Even before the private jet returning the Israeli couple that had been detained in Turkey landed in Ben-Gurion Airport, officials who had negotiated with Turkey emphasized that Israel wasn’t required to give anything in exchange for the couple’s release.
“There was no talk of price,” said a diplomat involved in the talks with aides of Turkish President Recip Tayyip Erdogan. “But there will be gestures of one kind or another down the road.”
Jerusalem is waiting to see if Erdogan will take advantage of this opportunity to make certain requests. The general assumption is that releasing Natalie and Mordi Oknin will “unclog” relations between the two states, leading to stronger ties.
Officials involved in the release couldn’t say what ultimately led to Turkey’s decision to let the couple go. Israel gave guarantees that they were not spies and the investigation material gathered against the two did not contain significant evidence. Israel also believed that extensive media coverage of the detention of innocent tourists could deal a devastating blow to tourism in Turkey and cause collateral economic damage.
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Erdogan has long signaled his desire to improve relations with Israel. He announced this at the end of Benjamin Netanyahu’s term as premier, and used the change of government to demonstrate this again. In a surprising telephone call in July, Erdogan congratulated President Isaac Herzog on his appointment, urging him to strengthen cooperation between the two countries in energy, tourism and technology.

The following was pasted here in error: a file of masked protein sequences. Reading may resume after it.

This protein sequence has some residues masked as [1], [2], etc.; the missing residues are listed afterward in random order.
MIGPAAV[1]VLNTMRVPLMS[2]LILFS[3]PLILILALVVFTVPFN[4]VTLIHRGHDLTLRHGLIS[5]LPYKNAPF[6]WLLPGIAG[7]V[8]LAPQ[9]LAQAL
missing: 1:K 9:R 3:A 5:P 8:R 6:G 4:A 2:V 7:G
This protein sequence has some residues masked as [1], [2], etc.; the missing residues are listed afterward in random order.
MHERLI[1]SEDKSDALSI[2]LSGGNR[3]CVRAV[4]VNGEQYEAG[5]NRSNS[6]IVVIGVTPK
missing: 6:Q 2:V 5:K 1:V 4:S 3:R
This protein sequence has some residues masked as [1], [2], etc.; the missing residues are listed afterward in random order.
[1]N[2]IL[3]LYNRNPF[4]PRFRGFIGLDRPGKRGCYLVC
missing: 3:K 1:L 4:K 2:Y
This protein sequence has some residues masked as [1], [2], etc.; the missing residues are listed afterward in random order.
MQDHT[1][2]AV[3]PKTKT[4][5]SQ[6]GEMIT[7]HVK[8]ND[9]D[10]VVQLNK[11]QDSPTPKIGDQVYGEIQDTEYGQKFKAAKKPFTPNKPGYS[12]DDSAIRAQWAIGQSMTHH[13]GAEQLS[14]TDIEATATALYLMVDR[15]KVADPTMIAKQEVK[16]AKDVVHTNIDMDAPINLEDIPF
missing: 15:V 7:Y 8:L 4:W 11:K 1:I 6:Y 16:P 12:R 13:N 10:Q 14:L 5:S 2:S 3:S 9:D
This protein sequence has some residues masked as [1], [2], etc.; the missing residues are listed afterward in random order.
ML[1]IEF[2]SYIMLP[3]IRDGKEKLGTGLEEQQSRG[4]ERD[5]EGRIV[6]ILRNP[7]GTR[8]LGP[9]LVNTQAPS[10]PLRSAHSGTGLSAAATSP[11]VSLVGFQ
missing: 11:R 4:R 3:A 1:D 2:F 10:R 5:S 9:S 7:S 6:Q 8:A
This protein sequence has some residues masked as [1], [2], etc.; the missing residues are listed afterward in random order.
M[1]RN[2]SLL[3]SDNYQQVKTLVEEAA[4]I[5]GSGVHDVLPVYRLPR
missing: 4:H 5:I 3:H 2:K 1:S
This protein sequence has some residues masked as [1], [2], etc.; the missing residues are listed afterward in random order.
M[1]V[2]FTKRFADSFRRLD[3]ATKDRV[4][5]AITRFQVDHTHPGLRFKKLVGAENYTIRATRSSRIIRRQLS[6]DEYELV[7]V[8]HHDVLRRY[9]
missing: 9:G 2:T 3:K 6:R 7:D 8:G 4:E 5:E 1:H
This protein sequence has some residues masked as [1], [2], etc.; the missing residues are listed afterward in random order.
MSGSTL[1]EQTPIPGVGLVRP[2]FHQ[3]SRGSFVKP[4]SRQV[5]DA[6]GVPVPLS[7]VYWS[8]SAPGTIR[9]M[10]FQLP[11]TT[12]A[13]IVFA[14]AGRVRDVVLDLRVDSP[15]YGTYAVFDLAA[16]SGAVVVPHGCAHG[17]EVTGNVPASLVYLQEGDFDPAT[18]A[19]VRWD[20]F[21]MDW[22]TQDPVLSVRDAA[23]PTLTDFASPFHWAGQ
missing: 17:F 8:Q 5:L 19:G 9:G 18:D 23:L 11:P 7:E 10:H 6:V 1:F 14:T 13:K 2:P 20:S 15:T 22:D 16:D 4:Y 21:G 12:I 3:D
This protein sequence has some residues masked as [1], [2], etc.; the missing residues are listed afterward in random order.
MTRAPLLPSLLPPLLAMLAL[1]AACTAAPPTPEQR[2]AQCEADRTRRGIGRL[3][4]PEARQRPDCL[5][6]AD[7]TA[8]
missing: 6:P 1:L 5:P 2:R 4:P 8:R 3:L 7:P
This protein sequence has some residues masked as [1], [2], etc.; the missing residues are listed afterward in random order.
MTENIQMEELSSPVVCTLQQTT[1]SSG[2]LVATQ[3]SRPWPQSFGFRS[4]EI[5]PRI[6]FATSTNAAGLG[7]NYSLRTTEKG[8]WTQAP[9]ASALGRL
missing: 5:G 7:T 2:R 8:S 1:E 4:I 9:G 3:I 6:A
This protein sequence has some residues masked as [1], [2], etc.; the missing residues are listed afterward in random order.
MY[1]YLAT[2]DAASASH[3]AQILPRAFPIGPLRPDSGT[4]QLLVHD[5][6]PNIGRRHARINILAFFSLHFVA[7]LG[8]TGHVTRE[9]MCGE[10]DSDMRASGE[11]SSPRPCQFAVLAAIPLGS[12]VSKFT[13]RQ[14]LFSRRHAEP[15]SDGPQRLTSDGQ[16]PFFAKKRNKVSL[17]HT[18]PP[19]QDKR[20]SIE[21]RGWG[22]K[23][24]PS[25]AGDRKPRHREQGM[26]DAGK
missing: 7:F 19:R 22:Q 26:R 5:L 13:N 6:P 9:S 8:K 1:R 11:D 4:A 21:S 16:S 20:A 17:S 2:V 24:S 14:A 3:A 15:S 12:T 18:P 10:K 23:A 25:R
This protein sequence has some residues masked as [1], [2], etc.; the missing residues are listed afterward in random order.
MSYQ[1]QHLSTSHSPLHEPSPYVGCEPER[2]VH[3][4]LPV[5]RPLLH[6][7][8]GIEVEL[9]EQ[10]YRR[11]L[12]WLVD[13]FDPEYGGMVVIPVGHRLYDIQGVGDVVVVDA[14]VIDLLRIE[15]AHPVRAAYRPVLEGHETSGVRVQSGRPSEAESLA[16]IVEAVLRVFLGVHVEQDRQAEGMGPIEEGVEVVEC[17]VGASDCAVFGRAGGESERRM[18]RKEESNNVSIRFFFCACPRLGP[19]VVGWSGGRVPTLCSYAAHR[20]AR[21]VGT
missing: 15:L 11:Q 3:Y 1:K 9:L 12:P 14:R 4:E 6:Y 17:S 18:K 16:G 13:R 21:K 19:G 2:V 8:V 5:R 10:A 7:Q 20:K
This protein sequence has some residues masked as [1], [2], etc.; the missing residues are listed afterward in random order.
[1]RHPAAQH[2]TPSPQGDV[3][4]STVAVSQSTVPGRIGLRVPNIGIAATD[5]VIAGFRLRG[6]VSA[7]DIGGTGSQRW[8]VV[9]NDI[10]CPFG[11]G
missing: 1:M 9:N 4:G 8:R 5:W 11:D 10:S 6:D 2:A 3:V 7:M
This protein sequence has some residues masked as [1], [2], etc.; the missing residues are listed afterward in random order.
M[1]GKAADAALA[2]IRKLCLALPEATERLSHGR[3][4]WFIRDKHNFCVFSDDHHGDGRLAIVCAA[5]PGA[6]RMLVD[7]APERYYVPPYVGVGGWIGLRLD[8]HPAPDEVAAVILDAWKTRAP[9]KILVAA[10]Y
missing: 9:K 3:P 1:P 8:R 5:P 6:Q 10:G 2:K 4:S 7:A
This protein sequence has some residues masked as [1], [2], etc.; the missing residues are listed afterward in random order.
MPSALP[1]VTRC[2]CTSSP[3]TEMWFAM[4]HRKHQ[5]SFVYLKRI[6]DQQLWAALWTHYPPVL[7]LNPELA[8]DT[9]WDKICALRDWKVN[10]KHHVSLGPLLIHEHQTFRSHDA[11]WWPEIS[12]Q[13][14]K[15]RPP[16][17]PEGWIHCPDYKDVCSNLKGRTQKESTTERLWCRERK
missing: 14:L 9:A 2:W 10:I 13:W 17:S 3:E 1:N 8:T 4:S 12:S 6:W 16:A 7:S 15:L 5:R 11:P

“The presidents attribute considerable importance to the continued ties and dialogue, despite all the disagreements,” said a statement issued by the President’s Residence in Jerusalem after the conversation.
Presumably, Erdogan sees tightening ties with Israel as a means to get closer to the United States and Western countries, an opportunity to improve his regional status, increase his influence on the Palestinians and bring in tourism and business to Turkey.
Israel has watched his moves so far with deep suspicion. The shoddy relations between the two states had deteriorated during Erdogan’s rule, which was marked by harsh statements against Israel’s leadership.
Among the major causes of conflict were the Turkish flotilla Mavi Marmara to Gaza in 2010, and the humiliating meeting that then-deputy foreign minister Danny Ayalon held with the Turkish ambassador.
Diplomats have raised fears in recent months that strengthening ties with Turkey at this time will harm Israel’s close relations with Greece and Cyprus, and hinder its ability to advance the Abraham Accords. Now Israel believes the Oknin couple’s release may improve relations and perhaps even lead to reappointing ambassadors in the two states.
Prime Minister Naftaili Bennett, Foreign Minister Yair Lapid and Herzog thanked Erdogan on Thursday for his personal involvement in freeing the Oknins, with Herzog and Bennett holding telephone conversations with him.
Erdogan reiterated the importance he attributes to Turkey’s relations with Israel, saying they were “extremely important for peace, security and stability in the Middle East.”